For the Paris Review, Marie Mutsuki Mockett reflects on Bashō’s haikus through the eyes of her 10-year-old son, who encounters the poet’s work for the first time in the midst of home quarantine. “All poetry requires interpretation, but it is a characteristic of Bashō’s haiku that the reader plays a role in fully constructing the poem,” Mockett writes. “It’s as though Basho has left out a step somewhere in a math equation, and you must make the mental effort to do that step for the answer to reveal itself. This kind of cooperative art feels relevant right now, in a time when we are all staying home as much for ourselves as for each other.”
“Her exchanges with Americans in small towns and rural communities are inspiring an appreciation of poetry and history – and remind us that poetry has value for all of our lives.” The Library of Congress appointed Tracy K. Smith to a second term as the 22nd Poet Laureate Consultant in Poetry for 2018-2019. For her second term, Smith edited an anthology called American Journal: Fifty Poems for Our Time, which will be published by Graywolf Press in association with the Library of Congress. Pair with: our review of Smith’s memoir, Ordinary Light.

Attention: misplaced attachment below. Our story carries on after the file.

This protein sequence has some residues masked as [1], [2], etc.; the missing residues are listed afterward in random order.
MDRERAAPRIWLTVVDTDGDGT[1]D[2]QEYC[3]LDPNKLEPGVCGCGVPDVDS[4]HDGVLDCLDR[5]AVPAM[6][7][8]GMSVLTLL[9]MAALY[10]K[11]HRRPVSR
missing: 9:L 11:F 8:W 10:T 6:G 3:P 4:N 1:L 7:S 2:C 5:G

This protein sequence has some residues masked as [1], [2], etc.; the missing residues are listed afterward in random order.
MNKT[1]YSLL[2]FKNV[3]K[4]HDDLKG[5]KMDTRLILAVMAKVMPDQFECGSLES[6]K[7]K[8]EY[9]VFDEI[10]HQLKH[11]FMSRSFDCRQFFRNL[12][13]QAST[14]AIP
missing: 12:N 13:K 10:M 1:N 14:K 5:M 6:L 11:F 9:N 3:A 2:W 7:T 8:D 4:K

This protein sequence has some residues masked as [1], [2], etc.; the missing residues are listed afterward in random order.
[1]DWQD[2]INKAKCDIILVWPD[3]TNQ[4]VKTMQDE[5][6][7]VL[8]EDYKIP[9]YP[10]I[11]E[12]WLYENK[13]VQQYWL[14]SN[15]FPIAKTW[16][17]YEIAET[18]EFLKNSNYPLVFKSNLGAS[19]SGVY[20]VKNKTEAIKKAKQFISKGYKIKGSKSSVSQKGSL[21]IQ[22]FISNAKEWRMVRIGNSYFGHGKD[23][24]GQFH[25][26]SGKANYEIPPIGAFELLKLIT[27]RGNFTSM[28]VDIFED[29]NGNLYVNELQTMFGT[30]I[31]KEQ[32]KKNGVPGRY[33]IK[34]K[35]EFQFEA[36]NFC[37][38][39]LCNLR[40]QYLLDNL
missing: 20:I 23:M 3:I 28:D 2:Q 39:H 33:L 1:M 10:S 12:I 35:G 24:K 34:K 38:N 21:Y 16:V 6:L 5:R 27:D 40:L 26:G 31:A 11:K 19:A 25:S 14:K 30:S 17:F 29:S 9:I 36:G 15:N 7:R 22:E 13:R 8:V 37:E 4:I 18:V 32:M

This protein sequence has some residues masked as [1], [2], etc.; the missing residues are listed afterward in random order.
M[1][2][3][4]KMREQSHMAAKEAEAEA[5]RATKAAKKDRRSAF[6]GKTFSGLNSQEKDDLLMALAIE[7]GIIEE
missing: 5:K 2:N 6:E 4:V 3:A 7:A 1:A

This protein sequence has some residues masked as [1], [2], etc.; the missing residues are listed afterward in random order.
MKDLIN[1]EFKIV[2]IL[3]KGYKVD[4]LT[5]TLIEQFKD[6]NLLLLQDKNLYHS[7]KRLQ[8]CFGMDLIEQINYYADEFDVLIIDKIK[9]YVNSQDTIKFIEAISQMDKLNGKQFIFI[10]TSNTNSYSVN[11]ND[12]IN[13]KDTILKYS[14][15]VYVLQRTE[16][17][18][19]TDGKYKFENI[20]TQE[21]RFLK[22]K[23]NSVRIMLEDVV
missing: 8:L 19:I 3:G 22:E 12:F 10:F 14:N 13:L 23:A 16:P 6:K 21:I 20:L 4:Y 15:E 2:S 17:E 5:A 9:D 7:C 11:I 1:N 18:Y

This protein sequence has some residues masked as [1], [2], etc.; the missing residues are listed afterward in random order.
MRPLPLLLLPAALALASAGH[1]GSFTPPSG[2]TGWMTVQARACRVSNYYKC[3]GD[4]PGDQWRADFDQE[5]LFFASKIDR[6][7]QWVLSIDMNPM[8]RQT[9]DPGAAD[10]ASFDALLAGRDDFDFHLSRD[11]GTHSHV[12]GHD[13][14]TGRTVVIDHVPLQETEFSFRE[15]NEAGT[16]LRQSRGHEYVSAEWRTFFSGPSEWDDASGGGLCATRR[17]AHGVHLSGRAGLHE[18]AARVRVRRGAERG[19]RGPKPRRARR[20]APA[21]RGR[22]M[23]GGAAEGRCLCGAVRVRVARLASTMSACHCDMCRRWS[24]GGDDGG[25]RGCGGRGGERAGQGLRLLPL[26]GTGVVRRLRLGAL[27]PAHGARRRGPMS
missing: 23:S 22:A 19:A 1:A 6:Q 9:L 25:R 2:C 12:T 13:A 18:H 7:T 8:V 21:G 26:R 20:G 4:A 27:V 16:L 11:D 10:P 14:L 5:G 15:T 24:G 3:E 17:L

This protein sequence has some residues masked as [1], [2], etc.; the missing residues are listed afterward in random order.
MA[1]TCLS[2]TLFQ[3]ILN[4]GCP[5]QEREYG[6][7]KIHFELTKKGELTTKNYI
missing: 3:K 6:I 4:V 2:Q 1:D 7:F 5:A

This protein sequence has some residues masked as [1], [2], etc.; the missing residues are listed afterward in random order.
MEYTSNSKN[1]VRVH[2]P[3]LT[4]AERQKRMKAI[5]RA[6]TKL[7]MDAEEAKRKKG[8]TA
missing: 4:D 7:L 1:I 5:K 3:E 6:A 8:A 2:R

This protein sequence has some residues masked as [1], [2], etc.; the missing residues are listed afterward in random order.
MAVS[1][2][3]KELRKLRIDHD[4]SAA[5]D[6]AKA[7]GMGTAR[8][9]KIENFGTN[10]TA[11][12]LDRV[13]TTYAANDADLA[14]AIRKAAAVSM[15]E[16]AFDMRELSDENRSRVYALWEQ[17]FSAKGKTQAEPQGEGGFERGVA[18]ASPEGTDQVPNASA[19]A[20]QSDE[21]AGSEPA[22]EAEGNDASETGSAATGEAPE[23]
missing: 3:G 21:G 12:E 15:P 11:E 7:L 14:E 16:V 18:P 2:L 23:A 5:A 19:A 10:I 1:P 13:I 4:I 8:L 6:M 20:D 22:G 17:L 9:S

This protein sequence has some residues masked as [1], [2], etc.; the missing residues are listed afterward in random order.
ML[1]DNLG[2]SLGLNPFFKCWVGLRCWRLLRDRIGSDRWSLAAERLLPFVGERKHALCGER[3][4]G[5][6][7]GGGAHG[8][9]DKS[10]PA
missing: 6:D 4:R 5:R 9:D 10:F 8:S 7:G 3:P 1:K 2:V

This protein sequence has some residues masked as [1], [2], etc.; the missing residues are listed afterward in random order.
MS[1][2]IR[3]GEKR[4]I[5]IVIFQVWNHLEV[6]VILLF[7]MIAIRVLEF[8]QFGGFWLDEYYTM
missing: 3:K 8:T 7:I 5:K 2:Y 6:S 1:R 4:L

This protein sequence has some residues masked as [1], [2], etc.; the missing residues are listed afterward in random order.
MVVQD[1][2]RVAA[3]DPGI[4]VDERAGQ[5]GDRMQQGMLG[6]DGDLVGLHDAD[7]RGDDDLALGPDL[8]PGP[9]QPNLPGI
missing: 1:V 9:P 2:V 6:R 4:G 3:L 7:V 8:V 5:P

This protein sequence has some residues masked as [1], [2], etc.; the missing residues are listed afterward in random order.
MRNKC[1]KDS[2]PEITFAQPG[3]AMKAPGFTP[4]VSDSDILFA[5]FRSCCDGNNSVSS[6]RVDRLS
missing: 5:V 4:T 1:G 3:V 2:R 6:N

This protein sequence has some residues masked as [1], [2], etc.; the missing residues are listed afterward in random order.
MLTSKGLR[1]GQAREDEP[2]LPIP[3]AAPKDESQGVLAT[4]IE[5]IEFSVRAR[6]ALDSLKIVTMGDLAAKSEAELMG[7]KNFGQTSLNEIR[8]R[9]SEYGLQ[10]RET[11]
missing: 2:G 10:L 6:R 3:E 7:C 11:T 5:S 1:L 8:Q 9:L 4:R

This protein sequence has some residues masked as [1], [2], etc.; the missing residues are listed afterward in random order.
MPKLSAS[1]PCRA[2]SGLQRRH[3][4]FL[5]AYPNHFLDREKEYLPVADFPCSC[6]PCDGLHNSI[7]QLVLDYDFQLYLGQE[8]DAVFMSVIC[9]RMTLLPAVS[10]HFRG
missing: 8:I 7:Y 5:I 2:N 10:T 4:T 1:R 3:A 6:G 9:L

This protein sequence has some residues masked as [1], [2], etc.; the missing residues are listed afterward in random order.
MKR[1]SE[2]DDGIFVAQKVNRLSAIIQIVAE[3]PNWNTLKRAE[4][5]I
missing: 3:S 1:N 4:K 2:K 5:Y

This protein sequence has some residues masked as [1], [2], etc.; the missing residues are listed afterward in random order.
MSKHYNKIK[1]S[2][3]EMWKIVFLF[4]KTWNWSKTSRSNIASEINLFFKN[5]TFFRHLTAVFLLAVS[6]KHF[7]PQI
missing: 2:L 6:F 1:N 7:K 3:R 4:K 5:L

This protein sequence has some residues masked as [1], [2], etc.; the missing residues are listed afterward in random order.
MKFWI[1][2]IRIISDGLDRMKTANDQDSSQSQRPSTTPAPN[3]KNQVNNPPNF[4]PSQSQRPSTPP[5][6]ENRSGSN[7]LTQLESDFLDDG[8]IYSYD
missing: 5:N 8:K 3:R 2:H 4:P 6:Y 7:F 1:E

My inner dramatist will have a debut outing at Sweet: Actors Reading Writers, Thurs. 12/2 at 7:30 pm, Three of Cups (First Ave at 5th Street, NYC). Actor Tonya Edmonds will perform an excerpt from my novel-in-progress, Sebastian & Frederick. Other featured writers: Ed Park, Amanda Filipacchi, Jonathan Dixon, Maya Pindyck.
“We don’t have to look at Iraq for an analogue to Missouri,” writes Elif Batuman. “We can look instead at Missouri, or elsewhere in the United States.” Indeed for many ordinary Americans, as Jabari Asim echoes in his poem inspired by the recent events in Ferguson, “It’s more than time we had that talk / about what to say and where to walk, / how to act and how to strive, / how to be upright and stay alive.”